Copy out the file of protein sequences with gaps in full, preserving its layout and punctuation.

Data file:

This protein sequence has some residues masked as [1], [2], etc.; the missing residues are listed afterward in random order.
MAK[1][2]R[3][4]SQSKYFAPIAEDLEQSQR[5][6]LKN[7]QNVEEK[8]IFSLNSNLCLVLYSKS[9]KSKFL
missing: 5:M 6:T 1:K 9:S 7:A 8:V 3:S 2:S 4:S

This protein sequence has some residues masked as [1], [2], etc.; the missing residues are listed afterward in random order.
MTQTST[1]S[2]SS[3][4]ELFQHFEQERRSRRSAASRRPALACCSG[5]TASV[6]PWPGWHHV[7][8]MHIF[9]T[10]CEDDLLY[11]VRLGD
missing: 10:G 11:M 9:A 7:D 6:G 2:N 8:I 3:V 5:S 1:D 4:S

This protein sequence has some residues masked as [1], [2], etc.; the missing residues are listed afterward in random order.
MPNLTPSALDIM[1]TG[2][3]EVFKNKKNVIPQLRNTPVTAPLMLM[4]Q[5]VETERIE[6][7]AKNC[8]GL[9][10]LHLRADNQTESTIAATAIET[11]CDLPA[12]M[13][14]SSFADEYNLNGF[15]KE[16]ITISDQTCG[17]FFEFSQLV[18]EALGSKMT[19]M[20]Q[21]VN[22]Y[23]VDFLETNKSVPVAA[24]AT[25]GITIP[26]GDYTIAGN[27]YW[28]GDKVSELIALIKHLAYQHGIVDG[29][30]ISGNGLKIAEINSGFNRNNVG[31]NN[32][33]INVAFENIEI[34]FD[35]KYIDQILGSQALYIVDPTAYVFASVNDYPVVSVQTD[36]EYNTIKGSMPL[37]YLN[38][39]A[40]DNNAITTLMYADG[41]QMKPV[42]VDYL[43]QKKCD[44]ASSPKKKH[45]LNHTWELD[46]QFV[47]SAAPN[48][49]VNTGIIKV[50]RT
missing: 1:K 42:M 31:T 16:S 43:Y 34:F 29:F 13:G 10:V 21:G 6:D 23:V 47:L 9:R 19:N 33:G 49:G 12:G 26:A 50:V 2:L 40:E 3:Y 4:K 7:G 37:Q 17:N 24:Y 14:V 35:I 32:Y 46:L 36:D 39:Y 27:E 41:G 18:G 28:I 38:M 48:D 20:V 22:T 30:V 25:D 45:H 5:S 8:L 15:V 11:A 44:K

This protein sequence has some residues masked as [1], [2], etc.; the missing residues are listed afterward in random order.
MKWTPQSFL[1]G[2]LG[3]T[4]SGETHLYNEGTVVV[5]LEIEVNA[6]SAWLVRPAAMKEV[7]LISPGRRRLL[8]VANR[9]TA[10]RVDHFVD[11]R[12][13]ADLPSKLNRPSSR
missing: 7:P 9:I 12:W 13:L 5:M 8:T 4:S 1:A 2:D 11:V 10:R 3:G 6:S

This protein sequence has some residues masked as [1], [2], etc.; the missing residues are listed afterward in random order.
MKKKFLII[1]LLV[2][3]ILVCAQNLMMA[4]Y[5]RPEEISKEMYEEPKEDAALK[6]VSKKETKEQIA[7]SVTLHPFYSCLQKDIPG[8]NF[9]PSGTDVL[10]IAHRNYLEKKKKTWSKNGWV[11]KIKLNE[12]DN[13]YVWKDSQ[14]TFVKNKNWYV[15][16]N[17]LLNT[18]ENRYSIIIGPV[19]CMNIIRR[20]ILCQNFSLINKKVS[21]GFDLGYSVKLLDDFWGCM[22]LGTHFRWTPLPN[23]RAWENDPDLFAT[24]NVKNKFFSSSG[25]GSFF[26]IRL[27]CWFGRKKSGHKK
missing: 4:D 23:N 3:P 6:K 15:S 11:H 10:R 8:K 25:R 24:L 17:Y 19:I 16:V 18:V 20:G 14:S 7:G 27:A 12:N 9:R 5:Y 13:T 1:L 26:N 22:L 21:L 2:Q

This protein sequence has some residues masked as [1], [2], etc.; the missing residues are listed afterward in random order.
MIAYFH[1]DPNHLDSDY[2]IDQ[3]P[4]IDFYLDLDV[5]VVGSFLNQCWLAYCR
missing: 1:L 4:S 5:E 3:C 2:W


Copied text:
This protein sequence has some residues masked as [1], [2], etc.; the missing residues are listed afterward in random order.
MAK[1][2]R[3][4]SQSKYFAPIAEDLEQSQR[5][6]LKN[7]QNVEEK[8]IFSLNSNLCLVLYSKS[9]KSKFL
missing: 5:M 6:T 1:K 9:S 7:A 8:V 3:S 2:S 4:S

This protein sequence has some residues masked as [1], [2], etc.; the missing residues are listed afterward in random order.
MTQTST[1]S[2]SS[3][4]ELFQHFEQERRSRRSAASRRPALACCSG[5]TASV[6]PWPGWHHV[7][8]MHIF[9]T[10]CEDDLLY[11]VRLGD
missing: 10:G 11:M 9:A 7:D 6:G 2:N 8:I 3:V 5:S 1:D 4:S

This protein sequence has some residues masked as [1], [2], etc.; the missing residues are listed afterward in random order.
MPNLTPSALDIM[1]TG[2][3]EVFKNKKNVIPQLRNTPVTAPLMLM[4]Q[5]VETERIE[6][7]AKNC[8]GL[9][10]LHLRADNQTESTIAATAIET[11]CDLPA[12]M[13][14]SSFADEYNLNGF[15]KE[16]ITISDQTCG[17]FFEFSQLV[18]EALGSKMT[19]M[20]Q[21]VN[22]Y[23]VDFLETNKSVPVAA[24]AT[25]GITIP[26]GDYTIAGN[27]YW[28]GDKVSELIALIKHLAYQHGIVDG[29][30]ISGNGLKIAEINSGFNRNNVG[31]NN[32][33]INVAFENIEI[34]FD[35]KYIDQILGSQALYIVDPTAYVFASVNDYPVVSVQTD[36]EYNTIKGSMPL[37]YLN[38][39]A[40]DNNAITTLMYADG[41]QMKPV[42]VDYL[43]QKKCD[44]ASSPKKKH[45]LNHTWELD[46]QFV[47]SAAPN[48][49]VNTGIIKV[50]RT
missing: 1:K 42:M 31:T 16:S 43:Y 34:F 29:F 13:G 10:V 21:G 6:D 23:V 47:L 9:R 19:N 33:G 49:G 12:G 26:A 50:V 2:L 40:E 3:Y 4:K 7:G 37:Q 17:N 24:Y 14:V 35:I 32:Y 46:L 36:D 39:Y 27:E 41:G 18:G 28:I 38:M 48:D 20:V 22:T 30:V 25:D 45:H 5:S 8:L 15:V 11:A 44:K

This protein sequence has some residues masked as [1], [2], etc.; the missing residues are listed afterward in random order.
MKWTPQSFL[1]G[2]LG[3]T[4]SGETHLYNEGTVVV[5]LEIEVNA[6]SAWLVRPAAMKEV[7]LISPGRRRLL[8]VANR[9]TA[10]RVDHFVD[11]R[12][13]ADLPSKLNRPSSR
missing: 7:P 9:I 12:W 13:L 5:M 8:T 4:S 1:A 2:D 11:V 10:R 3:G 6:S

This protein sequence has some residues masked as [1], [2], etc.; the missing residues are listed afterward in random order.
MKKKFLII[1]LLV[2][3]ILVCAQNLMMA[4]Y[5]RPEEISKEMYEEPKEDAALK[6]VSKKETKEQIA[7]SVTLHPFYSCLQKDIPG[8]NF[9]PSGTDVL[10]IAHRNYLEKKKKTWSKNGWV[11]KIKLNE[12]DN[13]YVWKDSQ[14]TFVKNKNWYV[15][16]N[17]LLNT[18]ENRYSIIIGPV[19]CMNIIRR[20]ILCQNFSLINKKVS[21]GFDLGYSVKLLDDFWGCM[22]LGTHFRWTPLPN[23]RAWENDPDLFAT[24]NVKNKFFSSSG[25]GSFF[26]IRL[27]CWFGRKKSGHKK
missing: 4:D 23:N 3:P 6:K 15:S 11:H 10:R 8:K 25:R 24:L 17:Y 19:I 16:V 18:V 20:G 14:S 7:G 27:A 12:N 9:R 5:Y 13:T 1:L 26:N 22:L 21:L 2:Q

This protein sequence has some residues masked as [1], [2], etc.; the missing residues are listed afterward in random order.
MIAYFH[1]DPNHLDSDY[2]IDQ[3]P[4]IDFYLDLDV[5]VVGSFLNQCWLAYCR
missing: 1:L 4:S 5:E 3:C 2:W